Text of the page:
AMD Unveils 12 New Mobile Chips

 
 
By Jeffrey Burt  |  Posted 2003-03-12 Email Print this article Print
 
 
 
 
 
 
 

AMD makes move in an effort to keep pace with Intel.

Advanced Micro Devices Inc. on Wednesday is adding to the noise this week in the mobile computing space by unveiling 12 new mobile chips, including five in the increasingly competitive thin-and-light notebook space. During a week in which Intel Corp. is launching its much-talked-about Centrino mobile platform, AMD is adding to its mobile portfolio with processors it said will give it more ammunition against Intel.
When combined with the April launch of the companys 64-bit Opteron server chip, the mobile processors mean that "for the first time in history, someone can now go head-to-head with Intel on every front," said Mark Bode, senior brand manager and launch manager for desktop devices for AMD, in Sunnyvale, Calif.
AMDs announcement also comes two days after Transmeta Corp. released more information on its upcoming Astro mobile chip, which when released in the third quarter also will initially be targeted at thin-and-light notebooks. Bode defined thin-and-light notebooks as devices with two spindles that are about an inch in height and weigh less than four pounds. Chips for these notebooks tend to offer lower power consumption, which means longer battery life. "Its a multi-front push for us," Bode said.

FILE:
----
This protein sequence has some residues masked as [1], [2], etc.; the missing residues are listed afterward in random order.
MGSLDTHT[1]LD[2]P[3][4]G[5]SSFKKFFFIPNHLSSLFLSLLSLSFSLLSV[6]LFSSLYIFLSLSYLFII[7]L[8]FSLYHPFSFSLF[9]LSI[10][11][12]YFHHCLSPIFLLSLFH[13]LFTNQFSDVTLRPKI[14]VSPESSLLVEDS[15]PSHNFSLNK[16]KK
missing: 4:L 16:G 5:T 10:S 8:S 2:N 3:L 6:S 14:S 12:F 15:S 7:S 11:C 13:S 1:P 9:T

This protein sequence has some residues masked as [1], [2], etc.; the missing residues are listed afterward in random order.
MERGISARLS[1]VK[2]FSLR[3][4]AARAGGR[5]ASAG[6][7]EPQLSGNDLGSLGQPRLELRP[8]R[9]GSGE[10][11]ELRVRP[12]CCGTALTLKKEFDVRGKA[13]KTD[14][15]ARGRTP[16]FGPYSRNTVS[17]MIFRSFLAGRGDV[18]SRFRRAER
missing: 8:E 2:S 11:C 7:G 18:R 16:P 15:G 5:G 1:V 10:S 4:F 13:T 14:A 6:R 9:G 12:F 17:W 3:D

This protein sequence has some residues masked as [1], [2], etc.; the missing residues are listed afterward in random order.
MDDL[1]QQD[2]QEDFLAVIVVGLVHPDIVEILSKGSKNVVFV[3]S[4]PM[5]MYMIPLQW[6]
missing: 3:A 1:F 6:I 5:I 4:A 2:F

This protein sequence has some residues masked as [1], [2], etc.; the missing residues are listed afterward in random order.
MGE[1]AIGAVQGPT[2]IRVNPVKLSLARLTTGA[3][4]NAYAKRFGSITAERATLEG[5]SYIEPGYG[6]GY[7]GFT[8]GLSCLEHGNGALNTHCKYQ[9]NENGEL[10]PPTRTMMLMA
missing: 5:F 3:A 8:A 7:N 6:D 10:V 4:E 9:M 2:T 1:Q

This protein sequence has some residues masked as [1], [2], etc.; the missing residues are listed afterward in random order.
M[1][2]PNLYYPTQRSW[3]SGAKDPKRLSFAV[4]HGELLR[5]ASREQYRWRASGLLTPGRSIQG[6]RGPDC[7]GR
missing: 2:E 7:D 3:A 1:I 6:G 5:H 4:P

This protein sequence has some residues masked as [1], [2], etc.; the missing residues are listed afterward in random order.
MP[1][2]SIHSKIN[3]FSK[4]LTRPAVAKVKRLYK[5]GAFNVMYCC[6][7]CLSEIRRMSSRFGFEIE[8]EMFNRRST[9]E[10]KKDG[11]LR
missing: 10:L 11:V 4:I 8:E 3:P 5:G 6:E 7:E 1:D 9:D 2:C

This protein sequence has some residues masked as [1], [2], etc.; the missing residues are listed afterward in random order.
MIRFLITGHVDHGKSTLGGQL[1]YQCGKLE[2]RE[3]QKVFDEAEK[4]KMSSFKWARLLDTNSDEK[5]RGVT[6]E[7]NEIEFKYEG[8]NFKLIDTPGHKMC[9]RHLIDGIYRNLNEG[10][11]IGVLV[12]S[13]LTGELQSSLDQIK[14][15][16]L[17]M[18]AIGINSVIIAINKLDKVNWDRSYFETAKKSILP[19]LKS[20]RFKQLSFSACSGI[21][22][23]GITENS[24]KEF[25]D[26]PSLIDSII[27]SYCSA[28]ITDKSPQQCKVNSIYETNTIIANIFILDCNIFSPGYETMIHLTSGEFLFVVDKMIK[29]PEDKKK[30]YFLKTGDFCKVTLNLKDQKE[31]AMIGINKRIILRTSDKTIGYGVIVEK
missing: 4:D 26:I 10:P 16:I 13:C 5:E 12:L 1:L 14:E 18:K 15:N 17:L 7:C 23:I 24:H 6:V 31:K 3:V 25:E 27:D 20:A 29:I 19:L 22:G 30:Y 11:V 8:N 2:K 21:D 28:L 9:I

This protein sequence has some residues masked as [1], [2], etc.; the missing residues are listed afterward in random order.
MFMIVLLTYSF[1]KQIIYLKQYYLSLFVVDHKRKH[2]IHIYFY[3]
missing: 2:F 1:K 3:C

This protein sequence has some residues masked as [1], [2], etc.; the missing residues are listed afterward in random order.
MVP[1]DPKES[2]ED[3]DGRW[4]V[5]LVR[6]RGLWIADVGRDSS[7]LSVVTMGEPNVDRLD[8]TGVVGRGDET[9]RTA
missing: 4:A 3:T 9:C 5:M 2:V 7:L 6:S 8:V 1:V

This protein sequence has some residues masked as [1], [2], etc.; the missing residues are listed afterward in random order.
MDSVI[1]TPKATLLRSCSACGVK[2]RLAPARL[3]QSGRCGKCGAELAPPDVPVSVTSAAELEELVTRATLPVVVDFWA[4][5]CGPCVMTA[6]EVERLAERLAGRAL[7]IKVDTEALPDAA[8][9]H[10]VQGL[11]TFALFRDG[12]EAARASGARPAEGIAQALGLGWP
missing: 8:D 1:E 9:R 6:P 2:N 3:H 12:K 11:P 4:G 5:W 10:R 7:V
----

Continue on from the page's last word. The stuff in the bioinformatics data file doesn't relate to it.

The company is announcing five Low Voltage Mobile Athlon XP-M chips for the space—the 1400+, 1500+, 1600+, 1700+ and 1800+. The processor frequencies range from 1.2GHz to 1.5GHz, with a peak power of 25 watts. They also offer 384KB of combined Level 1 and Level 2 on-chip cache. The chips range in price from $71 to $147 per 1,000 units. In the full notebook space, AMD is offering four new Athlon XP-M chips based on the companys Thoroughbred core—the 2000+, 2200+, 2400+ and 2600+—and three others—the 2200+, 2400+ and 2500+—based on its Barton core. Those chips range in frequency from 1.67GHz to 2.13GHz. According to Bode, one of the key differentiators of the two cores is the amount of on-chip memory cache. Whereas chips with the Thoroughbred core offer 384KB, chips with the Barton core offer 640KB of L1/L2 cache. Larger on-die caches enable the chip to access data more quickly and reduce the amount of time it takes to seek memory data off of the processor. The new chips will complement the 15 or so mobile processors that AMD currently offers, Bode said. Bode said he expects products from OEMs, including Hewlett-Packard Co. and Japan-based Epson Direct, over the next month or two.


 
 
 
 
 
 
 
 
 
 
 

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